A Jewish journalist lives in the big city. He is largely secular and proudly defies religious traditions; he runs easily with his generation’s cohort of elite writers and thinkers. When evidence of virulent anti-Semitism begins to emerge around him, he is shocked. Jews must wake up and recognize their dire situation, he thinks. If only they could band together, he imagines, Jews could not just survive, but thrive: a light unto the nations, modeling humanitarianism and tolerance.
This was the story of Theodor Herzl, who is credited as the founder of political Zionism and the father of the State of Israel. But it is also the story of Jonathan Weisman, a New York Times reporter who has written a book, (((Semitism))), about the peculiar challenges of being an American Jew in 2018. Both men became aware, rather suddenly, of the potency of anti-Semitism; both have called for a strengthening of Jewish identity in a time of relative Jewish empowerment. Herzl looked east, aspiring to create a Jewish state in Palestine. More than a century later, the success of Herzl’s solution has become Weisman’s major grievance: The writer complains that American Jewish organizations have all become “enthralled with [the] same mission … all spoke of, lobbied on, and raised money for Israel, Israel, Israel.” Meanwhile, he says, neo-Nazis grab headlines, shouting slogans like “Hail victory!” and “You will not replace us!” at rallies on the National Mall. When this happened last summer, Weisman says, “The Jews slept.”
Weisman’s book never overcomes this foundational flaw: It is based on the wildly inaccurate claim that American Jews are not talking about, thinking about, and calling out anti-Semitism. Weisman, alarmed by swirling hatred and lack of Jewish communal cohesion, seems to have cast about for someone to blame and settled on Jews themselves; his facts are wobbly and his prescriptions are thin. Yet the urgency of his project—finding a unified Jewish identity in a time of fracture, assimilation, and recurring bigotry—marks a development that has been unimaginable to Jews for two or three generations: Once again, hate toward Jews is rising. Once again, Jews are distressingly divided. Once again, there is no easy solution to protect Jews’ moral, political, or physical future.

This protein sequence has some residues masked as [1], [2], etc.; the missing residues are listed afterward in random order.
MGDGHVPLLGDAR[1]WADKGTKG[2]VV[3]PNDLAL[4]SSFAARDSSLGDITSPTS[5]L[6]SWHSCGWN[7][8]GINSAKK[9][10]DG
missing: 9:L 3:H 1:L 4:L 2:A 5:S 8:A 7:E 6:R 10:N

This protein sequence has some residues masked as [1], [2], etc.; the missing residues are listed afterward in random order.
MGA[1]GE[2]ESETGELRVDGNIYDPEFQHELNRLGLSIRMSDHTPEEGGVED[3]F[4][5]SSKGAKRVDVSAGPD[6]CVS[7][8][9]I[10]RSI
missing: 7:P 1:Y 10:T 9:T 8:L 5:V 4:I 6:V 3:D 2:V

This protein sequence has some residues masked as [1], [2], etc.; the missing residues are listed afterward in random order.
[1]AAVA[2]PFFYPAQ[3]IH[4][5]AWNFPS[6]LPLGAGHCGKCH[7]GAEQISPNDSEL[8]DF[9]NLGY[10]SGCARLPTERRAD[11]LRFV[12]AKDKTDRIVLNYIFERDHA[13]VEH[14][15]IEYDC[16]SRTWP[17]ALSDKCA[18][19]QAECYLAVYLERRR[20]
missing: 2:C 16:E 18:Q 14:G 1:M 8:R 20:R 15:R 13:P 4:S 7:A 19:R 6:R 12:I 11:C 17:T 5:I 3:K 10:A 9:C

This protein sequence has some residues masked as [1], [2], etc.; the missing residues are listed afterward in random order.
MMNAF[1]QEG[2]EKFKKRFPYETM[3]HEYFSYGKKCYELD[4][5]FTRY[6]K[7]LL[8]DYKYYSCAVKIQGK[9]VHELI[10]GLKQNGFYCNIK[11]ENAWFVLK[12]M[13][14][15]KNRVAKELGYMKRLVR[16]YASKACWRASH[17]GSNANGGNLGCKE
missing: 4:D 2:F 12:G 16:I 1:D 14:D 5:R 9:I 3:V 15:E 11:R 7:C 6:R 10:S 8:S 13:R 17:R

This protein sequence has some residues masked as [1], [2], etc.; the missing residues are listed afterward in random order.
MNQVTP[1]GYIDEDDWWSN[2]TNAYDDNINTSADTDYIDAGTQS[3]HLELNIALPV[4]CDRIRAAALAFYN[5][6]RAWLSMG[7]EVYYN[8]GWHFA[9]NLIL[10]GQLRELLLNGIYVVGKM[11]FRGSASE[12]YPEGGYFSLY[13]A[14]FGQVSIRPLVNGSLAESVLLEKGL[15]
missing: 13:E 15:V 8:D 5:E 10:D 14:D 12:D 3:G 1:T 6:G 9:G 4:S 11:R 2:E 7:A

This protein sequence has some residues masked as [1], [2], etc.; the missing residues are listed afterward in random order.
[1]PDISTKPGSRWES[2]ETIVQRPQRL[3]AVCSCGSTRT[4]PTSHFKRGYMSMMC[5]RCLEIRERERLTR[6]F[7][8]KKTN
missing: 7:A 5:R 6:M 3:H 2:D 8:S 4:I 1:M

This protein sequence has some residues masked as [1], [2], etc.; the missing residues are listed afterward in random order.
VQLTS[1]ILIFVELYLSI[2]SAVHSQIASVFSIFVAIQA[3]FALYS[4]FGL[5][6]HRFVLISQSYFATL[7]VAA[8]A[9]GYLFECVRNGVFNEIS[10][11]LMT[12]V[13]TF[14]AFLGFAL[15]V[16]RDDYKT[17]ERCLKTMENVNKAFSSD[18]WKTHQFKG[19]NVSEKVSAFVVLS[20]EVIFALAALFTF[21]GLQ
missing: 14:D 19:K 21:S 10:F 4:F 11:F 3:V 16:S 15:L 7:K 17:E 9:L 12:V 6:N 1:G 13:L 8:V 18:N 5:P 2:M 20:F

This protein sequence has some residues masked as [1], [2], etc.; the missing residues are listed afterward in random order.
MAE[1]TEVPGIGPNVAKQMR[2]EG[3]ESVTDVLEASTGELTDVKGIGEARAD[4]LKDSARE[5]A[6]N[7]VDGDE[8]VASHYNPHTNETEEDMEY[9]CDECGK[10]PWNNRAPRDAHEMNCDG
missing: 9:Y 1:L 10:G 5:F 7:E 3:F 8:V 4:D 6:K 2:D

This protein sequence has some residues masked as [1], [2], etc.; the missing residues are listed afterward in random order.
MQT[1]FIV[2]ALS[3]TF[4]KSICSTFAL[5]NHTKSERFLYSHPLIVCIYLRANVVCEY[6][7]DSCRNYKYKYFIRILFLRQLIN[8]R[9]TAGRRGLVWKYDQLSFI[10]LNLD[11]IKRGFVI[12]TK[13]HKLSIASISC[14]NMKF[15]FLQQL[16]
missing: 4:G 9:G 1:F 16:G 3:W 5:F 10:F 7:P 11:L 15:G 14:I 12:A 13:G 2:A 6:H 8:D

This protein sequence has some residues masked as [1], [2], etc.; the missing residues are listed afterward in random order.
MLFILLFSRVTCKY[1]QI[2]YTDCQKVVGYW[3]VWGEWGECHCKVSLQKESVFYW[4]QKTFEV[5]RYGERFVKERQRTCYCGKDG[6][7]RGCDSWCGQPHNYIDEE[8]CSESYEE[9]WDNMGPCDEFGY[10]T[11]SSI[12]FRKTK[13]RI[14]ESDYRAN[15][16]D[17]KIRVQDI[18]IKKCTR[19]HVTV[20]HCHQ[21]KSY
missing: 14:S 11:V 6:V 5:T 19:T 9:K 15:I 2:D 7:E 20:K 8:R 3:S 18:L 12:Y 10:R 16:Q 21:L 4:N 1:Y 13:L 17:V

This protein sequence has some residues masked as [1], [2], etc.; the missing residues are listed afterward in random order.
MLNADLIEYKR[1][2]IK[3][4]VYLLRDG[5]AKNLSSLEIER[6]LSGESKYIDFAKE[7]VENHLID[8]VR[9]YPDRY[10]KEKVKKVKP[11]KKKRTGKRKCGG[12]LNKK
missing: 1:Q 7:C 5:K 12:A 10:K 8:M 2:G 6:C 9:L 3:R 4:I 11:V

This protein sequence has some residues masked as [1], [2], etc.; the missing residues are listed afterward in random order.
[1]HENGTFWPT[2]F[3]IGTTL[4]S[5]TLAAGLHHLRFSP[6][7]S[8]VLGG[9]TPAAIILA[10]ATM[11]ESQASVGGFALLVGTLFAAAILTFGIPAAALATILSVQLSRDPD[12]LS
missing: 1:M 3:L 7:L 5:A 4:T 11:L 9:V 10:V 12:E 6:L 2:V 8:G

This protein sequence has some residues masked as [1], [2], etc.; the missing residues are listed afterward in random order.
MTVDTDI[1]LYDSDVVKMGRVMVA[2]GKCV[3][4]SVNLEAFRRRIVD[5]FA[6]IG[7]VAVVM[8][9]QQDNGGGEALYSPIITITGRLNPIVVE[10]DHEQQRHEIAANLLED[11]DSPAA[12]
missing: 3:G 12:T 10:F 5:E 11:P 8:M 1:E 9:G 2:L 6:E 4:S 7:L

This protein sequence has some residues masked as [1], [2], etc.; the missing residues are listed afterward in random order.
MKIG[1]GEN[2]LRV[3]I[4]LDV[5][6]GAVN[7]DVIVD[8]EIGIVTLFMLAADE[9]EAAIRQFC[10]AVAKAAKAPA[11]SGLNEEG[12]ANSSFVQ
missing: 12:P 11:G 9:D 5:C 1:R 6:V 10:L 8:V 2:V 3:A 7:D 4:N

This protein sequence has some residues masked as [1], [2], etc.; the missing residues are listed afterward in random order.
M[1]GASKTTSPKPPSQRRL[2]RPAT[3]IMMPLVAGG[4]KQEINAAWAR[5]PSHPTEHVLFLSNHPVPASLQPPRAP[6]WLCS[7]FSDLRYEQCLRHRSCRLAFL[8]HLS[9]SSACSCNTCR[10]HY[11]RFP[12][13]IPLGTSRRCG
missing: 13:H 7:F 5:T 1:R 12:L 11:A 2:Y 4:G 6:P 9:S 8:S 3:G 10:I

As its title suggests, Weisman’s book identifies virulent anti-Semitism as the major existential challenge facing American Jewry, a perpetual nightmare that reemerges, cicada-like, in every generation. The Anti-Defamation League, the Jewish organization that most actively tracks anti-Semitism in the U.S., reported a major spike in anti-Jewish hate in 2017. Weisman himself has been a target. Like other prominent journalists, he had his Twitter account flooded with hundreds upon hundreds of anti-Semitic memes and slurs. He was marked for the onslaught when a user placed triple parentheses around his name, allowing trolls to locate him easily through a clever web-browser tool. He now wields the parentheses defiantly in his Twitter profile. Appropriately, the marks also decorate the title of his book.
While the problem of anti-Semitism is not novel to the Trump era, Weisman argues, the president has not actively discouraged bigotry, blowing enough dog whistles and making enough excuses to leave far-right agitators feeling empowered. “Whether he knew it or not, Donald Trump ran the most anti-Semitic presidential campaign in modern American history,” Weisman writes. “Haplessness is not a defense.”
Two issues have further exacerbated this rise in anti-Semitism, Weisman argues. One is that Jews are divided among themselves, and have a weak sense of collective identity. Some Orthodox Jews fear that intermarriage, widespread disengagement, and remixed traditions have left liberal and secular Jews unmoored—even tainted. Similarly, many liberal Jews see the Orthodox as “ardently tribalist,” politically conservative, and dismayingly “fecund,” as Weisman puts it. Although Weisman clearly disapproves of Orthodoxy, he is also irritated by the Judaism Lite that seems to define so many Jews’ identities, who “observe or don’t, join a synagogue or attend the occasional Jewish film festival, read Philip Roth, eat bagels and babka, say ‘oy’ ironically.” He sees this as one cause of “the strange, ungrounded nature of American Jewry,” which, he claims, has struggled to articulate a response to the alt-right. “The Jews who are most interested in a liberal, internationalist future, who wish to live progressive, assimilated existences free of threat, are disappearing,” he says. At the same time, “those willing to accept the rising tribalism—to keep to themselves and fortify the Jewish state as an escape hatch or a fall-out shelter—are growing in number.”